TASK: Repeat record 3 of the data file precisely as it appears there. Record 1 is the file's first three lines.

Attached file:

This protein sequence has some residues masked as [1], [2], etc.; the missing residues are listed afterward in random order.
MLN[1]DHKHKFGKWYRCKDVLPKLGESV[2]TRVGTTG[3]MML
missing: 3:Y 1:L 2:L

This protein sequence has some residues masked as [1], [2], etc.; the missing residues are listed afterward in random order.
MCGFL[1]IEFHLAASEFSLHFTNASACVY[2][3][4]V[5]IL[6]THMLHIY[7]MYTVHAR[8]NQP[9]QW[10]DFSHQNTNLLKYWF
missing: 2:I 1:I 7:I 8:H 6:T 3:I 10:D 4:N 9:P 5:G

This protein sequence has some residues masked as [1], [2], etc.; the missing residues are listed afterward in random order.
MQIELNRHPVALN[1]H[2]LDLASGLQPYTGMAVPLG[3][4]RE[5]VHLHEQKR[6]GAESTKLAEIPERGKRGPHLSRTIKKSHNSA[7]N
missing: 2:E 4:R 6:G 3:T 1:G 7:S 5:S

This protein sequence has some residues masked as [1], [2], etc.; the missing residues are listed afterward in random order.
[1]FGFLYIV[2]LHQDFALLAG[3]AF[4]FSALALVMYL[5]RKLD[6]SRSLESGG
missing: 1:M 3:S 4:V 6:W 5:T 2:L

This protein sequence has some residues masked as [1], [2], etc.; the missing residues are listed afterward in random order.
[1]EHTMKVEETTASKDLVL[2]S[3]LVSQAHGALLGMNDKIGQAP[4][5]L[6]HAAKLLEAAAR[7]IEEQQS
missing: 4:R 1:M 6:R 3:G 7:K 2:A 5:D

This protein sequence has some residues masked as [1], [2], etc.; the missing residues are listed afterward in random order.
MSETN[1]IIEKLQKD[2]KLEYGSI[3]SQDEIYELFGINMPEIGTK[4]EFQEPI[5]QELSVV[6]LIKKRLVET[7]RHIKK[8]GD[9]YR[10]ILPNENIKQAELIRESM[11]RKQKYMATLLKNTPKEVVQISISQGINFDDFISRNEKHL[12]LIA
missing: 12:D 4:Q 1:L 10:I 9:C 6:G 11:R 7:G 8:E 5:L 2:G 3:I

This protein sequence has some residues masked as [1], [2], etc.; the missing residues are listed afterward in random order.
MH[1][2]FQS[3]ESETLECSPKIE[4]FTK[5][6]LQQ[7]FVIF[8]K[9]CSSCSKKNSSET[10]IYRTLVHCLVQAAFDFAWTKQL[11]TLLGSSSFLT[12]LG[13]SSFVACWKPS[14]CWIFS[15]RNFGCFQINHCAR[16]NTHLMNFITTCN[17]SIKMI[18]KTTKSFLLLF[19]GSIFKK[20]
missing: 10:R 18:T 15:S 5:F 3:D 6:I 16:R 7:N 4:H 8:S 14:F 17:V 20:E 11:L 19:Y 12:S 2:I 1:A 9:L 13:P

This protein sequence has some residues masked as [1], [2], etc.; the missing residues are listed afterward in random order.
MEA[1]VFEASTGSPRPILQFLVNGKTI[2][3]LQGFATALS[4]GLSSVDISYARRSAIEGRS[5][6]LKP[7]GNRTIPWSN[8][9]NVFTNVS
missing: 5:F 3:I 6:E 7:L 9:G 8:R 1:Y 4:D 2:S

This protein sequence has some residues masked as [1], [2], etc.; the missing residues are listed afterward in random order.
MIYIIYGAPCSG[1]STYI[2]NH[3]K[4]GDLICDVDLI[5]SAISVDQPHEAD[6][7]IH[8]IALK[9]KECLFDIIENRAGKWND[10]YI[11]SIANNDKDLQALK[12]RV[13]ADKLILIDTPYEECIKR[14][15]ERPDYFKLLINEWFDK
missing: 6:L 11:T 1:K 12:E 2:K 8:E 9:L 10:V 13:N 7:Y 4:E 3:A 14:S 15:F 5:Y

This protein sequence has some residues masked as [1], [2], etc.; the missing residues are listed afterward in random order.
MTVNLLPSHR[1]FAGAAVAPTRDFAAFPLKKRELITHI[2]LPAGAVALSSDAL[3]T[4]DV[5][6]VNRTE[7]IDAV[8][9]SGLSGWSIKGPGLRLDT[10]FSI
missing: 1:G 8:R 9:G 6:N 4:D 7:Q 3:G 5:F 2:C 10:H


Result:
This protein sequence has some residues masked as [1], [2], etc.; the missing residues are listed afterward in random order.
MQIELNRHPVALN[1]H[2]LDLASGLQPYTGMAVPLG[3][4]RE[5]VHLHEQKR[6]GAESTKLAEIPERGKRGPHLSRTIKKSHNSA[7]N
missing: 2:E 4:R 6:G 3:T 1:G 7:S 5:S